To a question on tourism, Lopez said that the tourism industry could help boost the town’s economy, but that tourism wasn’t a cure-all.
“Tourism itself isn’t going to build an economy,” the candidate said. “While we should try our best in the tourism industry, we should also do as much as we can in addition to that.”
To that, Lopez said the task at hand would be a personal responsibility.
“I’d personally try my best, on my own, trying to go anywhere I could to bring business here,” the candidate said.
Another issue that Lopez said he was concerned about was what to do about the opioid epidemic which has hit West Virginia particularly hard.
“The opioid epidemic is a very big problem and it’s going to be difficult to tackle,” Lopez said. “We need to look at every single point of the epidemic and tackle each individually. If we try and tackle the whole thing all at once, it’s going to be a monster of a battle.”
As a candidate for Ward Two, Lopez also said that the environmental problems involving Minden must be solved right away.
Lopez’ father migrated to the United States from Mexico as a child, and cannot vote although he is a permanent resident. And his mother simply has not voted. Despite being the son of two non-voters, Lopez said the reception about his candidacy from his family and friends has been warm.
“A lot of them are excited about it,” the student said of his fellow classmates.
While noting that the city has an uphill climb, Lopez believes that it may have a bright future.
“With the current council, I don’t think it will be too successful,” Lopez said. “But I believe with me and some of the other great people running, because there are a lot of people running, that we could put Oak Hill on its path to success.”
Information from: The Register-Herald, http://www.register-herald.com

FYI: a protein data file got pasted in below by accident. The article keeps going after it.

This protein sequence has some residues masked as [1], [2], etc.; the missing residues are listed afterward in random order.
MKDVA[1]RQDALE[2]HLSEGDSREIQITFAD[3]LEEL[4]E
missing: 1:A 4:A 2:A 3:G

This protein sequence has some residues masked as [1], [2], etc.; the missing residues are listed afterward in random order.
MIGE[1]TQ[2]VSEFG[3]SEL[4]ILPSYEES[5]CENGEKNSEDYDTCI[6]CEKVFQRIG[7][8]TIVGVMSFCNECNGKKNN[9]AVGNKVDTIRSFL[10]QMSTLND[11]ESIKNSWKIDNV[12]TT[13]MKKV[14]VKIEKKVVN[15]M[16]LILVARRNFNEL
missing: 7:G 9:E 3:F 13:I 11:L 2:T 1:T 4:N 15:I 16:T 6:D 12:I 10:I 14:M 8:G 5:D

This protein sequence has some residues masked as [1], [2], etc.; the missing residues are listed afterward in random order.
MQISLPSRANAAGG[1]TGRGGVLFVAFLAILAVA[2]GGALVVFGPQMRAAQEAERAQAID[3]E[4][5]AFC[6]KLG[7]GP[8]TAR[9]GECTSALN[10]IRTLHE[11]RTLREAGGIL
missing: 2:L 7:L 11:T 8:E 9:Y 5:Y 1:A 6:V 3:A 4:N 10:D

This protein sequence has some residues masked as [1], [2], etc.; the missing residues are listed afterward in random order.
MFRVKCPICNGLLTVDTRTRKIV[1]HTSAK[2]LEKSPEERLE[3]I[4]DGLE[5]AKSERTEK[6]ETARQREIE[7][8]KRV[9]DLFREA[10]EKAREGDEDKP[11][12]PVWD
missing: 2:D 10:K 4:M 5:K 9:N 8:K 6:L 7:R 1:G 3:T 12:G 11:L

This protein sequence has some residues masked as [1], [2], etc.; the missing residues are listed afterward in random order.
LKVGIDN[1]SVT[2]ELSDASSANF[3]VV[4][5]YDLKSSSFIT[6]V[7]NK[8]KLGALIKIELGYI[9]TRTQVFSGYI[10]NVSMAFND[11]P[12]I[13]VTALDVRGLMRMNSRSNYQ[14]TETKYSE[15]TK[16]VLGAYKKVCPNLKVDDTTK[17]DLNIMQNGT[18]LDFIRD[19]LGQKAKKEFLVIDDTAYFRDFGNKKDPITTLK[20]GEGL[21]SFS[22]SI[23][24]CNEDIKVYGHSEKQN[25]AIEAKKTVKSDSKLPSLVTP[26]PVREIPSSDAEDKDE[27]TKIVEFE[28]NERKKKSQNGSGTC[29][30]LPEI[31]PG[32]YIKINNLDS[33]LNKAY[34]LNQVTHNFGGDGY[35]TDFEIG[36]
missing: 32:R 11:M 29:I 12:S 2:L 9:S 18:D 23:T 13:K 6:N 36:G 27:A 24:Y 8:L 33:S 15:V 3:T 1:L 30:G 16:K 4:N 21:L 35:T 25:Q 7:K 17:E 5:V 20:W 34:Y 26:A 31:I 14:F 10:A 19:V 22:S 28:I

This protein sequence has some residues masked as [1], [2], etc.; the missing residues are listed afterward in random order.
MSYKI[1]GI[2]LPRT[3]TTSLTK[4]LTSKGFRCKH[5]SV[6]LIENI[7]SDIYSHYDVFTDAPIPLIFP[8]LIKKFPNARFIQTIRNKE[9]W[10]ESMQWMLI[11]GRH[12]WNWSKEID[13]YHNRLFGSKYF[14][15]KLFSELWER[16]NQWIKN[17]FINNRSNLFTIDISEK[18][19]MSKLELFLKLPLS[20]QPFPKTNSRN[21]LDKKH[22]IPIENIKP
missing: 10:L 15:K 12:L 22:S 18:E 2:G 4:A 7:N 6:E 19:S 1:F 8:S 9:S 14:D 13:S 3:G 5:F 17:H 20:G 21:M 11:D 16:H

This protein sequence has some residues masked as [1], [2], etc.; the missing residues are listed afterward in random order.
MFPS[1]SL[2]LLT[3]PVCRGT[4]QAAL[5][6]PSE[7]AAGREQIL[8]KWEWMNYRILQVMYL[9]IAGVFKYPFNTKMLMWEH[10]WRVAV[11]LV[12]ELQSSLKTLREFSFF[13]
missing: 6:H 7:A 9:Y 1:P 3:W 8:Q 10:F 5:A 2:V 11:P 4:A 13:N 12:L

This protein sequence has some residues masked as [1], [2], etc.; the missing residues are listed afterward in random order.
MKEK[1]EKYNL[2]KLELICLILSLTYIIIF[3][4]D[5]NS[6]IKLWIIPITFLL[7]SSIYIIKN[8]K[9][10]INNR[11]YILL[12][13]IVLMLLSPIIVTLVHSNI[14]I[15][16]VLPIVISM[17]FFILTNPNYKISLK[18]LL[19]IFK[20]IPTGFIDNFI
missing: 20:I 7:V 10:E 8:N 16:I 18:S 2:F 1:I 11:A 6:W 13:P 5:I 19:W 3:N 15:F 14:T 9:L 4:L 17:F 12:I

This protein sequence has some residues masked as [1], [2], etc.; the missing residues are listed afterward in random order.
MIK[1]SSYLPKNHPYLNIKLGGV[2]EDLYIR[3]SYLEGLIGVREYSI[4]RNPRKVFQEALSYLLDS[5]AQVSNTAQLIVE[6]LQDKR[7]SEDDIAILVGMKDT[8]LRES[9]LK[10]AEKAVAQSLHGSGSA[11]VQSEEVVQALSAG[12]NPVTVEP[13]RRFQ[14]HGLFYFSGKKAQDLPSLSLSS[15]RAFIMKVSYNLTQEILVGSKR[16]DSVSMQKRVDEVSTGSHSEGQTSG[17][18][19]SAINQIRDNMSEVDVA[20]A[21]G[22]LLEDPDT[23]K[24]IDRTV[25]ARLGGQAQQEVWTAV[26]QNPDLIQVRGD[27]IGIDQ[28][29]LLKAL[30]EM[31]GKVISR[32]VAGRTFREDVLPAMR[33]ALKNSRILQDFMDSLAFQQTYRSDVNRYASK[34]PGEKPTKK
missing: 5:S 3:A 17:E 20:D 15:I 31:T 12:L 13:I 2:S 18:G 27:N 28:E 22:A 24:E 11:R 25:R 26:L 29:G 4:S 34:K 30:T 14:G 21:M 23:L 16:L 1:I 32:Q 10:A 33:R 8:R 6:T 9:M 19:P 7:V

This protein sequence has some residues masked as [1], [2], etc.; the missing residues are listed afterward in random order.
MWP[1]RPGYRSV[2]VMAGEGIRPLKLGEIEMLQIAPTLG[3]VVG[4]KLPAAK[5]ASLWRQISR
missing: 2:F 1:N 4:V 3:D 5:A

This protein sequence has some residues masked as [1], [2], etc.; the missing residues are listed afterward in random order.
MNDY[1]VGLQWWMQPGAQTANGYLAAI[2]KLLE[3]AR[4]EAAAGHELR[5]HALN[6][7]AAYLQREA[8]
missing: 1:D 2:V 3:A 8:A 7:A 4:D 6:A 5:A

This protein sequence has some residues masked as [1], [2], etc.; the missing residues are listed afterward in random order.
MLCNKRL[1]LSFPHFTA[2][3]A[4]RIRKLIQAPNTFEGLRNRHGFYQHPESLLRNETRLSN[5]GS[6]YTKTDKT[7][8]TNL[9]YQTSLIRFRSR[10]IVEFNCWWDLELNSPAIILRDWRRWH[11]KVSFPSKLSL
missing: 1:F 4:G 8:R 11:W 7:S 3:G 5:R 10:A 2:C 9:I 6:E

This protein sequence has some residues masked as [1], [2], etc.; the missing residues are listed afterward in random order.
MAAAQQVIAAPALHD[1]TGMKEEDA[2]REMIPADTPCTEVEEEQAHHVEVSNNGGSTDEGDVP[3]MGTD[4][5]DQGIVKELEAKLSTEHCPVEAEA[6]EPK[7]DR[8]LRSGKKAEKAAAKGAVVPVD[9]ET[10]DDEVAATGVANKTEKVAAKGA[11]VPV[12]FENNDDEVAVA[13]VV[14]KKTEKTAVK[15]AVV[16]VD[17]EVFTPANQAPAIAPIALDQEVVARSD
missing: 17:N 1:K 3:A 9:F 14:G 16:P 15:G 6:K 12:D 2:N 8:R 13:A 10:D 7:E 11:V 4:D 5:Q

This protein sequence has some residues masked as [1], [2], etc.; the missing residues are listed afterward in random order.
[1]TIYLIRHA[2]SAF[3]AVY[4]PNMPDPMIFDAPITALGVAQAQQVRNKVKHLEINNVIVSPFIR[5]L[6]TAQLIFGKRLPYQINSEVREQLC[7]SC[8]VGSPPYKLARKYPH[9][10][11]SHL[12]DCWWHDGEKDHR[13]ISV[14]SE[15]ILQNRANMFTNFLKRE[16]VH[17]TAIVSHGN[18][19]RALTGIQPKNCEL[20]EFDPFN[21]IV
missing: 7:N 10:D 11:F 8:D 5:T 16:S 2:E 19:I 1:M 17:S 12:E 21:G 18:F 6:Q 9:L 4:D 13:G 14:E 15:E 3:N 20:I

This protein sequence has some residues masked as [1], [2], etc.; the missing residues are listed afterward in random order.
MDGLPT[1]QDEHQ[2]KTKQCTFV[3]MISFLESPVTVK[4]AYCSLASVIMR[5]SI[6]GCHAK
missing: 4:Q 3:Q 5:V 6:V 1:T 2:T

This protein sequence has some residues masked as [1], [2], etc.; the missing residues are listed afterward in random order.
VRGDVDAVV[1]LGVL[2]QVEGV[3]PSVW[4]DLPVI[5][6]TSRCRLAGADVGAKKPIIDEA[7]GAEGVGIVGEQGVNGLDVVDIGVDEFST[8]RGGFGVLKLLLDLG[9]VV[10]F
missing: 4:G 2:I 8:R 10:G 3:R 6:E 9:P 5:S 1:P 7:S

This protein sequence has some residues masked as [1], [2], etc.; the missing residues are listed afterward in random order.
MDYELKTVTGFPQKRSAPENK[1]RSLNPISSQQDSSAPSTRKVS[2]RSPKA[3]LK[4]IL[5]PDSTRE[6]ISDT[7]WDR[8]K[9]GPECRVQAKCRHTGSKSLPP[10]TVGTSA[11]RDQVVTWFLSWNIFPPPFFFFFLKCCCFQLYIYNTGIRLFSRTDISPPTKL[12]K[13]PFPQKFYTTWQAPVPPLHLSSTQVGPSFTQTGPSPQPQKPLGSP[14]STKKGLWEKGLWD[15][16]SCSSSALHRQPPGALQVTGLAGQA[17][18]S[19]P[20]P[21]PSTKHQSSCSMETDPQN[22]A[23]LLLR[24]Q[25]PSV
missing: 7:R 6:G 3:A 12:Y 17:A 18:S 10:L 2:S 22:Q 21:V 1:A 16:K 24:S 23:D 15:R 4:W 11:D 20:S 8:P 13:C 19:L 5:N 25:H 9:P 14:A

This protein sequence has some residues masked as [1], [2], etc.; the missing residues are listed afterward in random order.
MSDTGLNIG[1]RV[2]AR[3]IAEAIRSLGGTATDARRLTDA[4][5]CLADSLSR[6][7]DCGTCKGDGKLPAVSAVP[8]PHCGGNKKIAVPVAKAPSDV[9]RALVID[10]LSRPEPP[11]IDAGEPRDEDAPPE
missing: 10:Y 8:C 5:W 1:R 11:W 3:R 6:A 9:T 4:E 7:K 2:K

Manchin only Democratic senator not to endorse LGBT bill

CHARLESTON, W.Va. (AP) — U.S. Sen. Joe Manchin is the only Democratic senator who did not co-sponsor an LGBT anti-discrimination bill.
The Register-Herald reports 44 Democratic U.S. senators and the two independent senators that caucus with them have signed onto Senate bill 788. The bill sponsored by U.S. Sen. Jeff Merkley of Oregon would add LGBT protections to the Civil Rights Act of 1964 and the Fair Housing Act of 1968.
Manchin did not sponsor a similar proposal in 2017. A spokeswoman for his office declined to comment to the newspaper.
West Virginia’s other U.S. senator is Republican Shelley Moore Capito. She also did not co-sponsor the bill.
West Virginia ACLU Executive Director Joseph Cohen said he was “sorely disappointed” that neither of the state’s U.S. Senators endorsed the proposal.
Information from: The Register-Herald, http://www.register-herald.com

Former coal baron Blankenship sues media, claims defamation

WILLIAMSON, W.Va. (AP) — Former coal baron Don Blankenship is suing several news outlets and media personalities, claiming he was defamed during his failed bid for a U.S. senate seat in West Virginia.
Blankenship’s suit was filed Thursday in Mingo County, West Virginia. It names The Associated Press among other large media companies.
Blankenship says news organizations waged a concerted plot to destroy him by erroneously labeling him as a convicted felon or saying he was imprisoned for manslaughter.
Blankenship is the former CEO of Massey Energy, which owned a mine where a 2010 explosion killed 29 workers. He spent a year in federal prison after being convicted of conspiring to break mine safety laws, a misdemeanor.
Blankenship is seeking $12 billion in damages.

Gov. Justice signs budget with teachers’ raises earmarked

CHARLESTON, W.Va. (AP) — West Virginia Gov. Jim Justice has approved a $4.6 billion state budget that has money earmarked for a potential teachers’ pay raise.
Justice says he signed the fiscal year 2020 budget on Thursday.
State lawmakers passed the budget earlier this month, setting aside funding for a 5 percent teachers’ raise in an unappropriated line item that will be addressed in a special session on education.
The Republican governor called the special session and has asked for legislators to go out and seek input from teachers, parents and others before returning to address the raises and additional education issues.
It’s unclear exactly when the legislature will come back, but Republican leadership has signaled lawmakers might reconvene in late spring or early summer.